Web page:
Transforming an Old Piece of Furniture into Lovely

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Do you have an old table, wooden chair or cabinet that needs transforming?



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I found this unique Drexel Heritage piece of furniture, made in the 70’s, on Craigslist and fell in love with the look of it, but didn’t like the faded yellowish color. So I decided to make it into a refreshing  antique mint green  to accent my other decor.

Initially, the yellowish hutch had 40 years of grease and dirt stuck to it making the cleaning job the worst, taking over two hours! Once that was complete I was ready to move on to the fun part! Transforming this tired piece into something beautiful with layers of paint to give it a rich antique look.

Green hutch touched-2I got a recipe off Pinterest for chalk paint, so I didn’t have to sand the piece before painting. It had 3 simple ingredients. Paint, Water and Plaster Paris.

The first layer is black chalk paint, applied to all the detailed curves, crevices and corners. This can be done very quickly because it is going to be completely covered with other colors.

Secondly, I made up the too-bright green chalk paint from a mis-tint I bought at Lowes for $5.00/ gallon.

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Everyone who walks into the room  comments on how bright it was…way too bright! Much more than this photo actually shows. Even though my favorite color is Spring Green, I had to agree, but, I ignored the comments because I knew it needed to be bright because the subsequent layers will mute it.

Once the green dries, begin sanding with either sand paper or steel wool.

Green hutch touched-5Rub harder in some areas sanding down to the original wood. Other areas only sand a little allowing subtle layers to appear. The sanding reveals the original wood, the yellowy tan, black and green. You can sand as much or little as you like!

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Once you get the aged look you was aiming for, make a mixture of 50% black paint (not chalk paint) used earlier and 50% clear glaze. With a brush, apply the paint mixture to the details of the piece, doing small amounts at a time. The clear glaze allows you to work with the paint getting the desired affect before it dries. Initially this is scary and feels like a mistake because it goes on overwhelmingly black! Don’t worry most of the black will soon be gone.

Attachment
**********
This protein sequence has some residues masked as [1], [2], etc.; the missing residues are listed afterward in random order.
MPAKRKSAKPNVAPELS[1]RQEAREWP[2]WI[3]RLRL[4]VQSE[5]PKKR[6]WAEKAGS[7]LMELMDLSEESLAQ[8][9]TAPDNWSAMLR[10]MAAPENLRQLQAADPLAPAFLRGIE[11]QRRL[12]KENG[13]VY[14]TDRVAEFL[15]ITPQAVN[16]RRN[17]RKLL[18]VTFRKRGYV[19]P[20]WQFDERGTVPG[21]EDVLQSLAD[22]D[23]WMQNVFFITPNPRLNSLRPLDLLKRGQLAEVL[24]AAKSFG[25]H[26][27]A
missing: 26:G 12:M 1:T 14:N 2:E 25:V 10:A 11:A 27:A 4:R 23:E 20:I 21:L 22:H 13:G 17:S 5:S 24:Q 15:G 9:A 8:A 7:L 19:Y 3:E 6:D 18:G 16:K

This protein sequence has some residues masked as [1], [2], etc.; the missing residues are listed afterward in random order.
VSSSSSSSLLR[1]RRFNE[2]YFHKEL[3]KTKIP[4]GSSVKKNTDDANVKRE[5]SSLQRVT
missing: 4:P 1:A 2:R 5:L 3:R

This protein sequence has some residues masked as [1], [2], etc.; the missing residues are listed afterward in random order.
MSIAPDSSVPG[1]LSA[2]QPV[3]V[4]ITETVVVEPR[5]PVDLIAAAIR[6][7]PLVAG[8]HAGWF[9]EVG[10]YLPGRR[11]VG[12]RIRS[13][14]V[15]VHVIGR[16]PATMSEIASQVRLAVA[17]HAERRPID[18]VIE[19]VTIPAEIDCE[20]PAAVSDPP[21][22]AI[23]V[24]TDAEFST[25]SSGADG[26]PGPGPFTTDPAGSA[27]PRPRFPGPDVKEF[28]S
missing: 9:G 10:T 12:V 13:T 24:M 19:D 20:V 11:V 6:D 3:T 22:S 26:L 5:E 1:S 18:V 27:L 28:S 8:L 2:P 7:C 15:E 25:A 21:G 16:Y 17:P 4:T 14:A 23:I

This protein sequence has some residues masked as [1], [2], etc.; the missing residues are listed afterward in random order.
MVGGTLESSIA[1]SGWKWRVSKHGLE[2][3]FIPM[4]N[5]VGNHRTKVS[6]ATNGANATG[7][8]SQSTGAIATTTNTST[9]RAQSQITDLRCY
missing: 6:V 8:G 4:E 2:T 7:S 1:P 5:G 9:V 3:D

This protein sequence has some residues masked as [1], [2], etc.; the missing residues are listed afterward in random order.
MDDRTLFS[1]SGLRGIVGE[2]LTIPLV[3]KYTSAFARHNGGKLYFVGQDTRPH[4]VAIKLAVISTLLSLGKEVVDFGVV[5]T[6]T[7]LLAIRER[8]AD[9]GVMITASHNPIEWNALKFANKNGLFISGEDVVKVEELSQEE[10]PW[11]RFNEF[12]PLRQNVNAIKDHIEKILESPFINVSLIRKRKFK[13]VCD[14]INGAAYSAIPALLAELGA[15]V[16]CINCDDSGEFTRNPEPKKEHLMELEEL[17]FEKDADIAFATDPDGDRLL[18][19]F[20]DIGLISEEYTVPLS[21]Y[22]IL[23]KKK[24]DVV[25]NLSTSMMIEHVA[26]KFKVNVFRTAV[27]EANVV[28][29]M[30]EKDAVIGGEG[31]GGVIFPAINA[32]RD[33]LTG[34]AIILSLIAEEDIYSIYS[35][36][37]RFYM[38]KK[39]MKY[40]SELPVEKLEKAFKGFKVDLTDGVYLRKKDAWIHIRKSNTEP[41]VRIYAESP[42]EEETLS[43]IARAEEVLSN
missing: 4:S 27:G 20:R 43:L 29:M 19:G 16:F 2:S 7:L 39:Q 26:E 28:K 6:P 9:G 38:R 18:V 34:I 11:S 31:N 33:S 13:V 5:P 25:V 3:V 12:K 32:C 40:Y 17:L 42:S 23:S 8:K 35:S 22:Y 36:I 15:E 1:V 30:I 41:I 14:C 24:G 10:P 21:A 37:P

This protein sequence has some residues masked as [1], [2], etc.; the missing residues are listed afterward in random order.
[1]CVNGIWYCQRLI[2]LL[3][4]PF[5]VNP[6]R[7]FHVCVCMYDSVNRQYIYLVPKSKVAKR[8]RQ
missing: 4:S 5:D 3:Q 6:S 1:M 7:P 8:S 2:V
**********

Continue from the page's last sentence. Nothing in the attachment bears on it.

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After drying a couple minutes, take an old t-shirt, towel or cloth (that can be thrown away when you are done) and gently begin wiping off the excess black paint. This leaves a beautiful antiqued gray in the crevices. Once the trim is finished, add the black glaze to the body of the cabinet using long  thin strokes going from the top to bottom. Then wipe it in long downstrokes. Watch that the gray is consistent over the whole piece. There can be light and dark areas as pictured in the image at the top, but as you look at the whole piece, it should appear to be all the same shade.

Green hutch touched-8 If you decide more gray is needed in one small area or an additional layer on the whole piece, allow it to  dry completely before adding another layer of glaze. If you add a second layer when it is wet you will get a blotchy mess–Don’t ask me how I know this!!:(

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If your piece is going to be a high use piece, like a wooden chair or dining room table, you will want to apply a water based varnish or sealer over it.

Then when you have achieved the look you want, Wha-La, you are done! 

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If you have an old piece of furniture you like the size, shape and design of, PAINT IT! Be brave and bring some color into your room and make it into a piece you love and one that you will receive compliments on from family and friends.

Please share your ideas on what colors you want to paint with. Also share your thoughts, questions and ideas with me.























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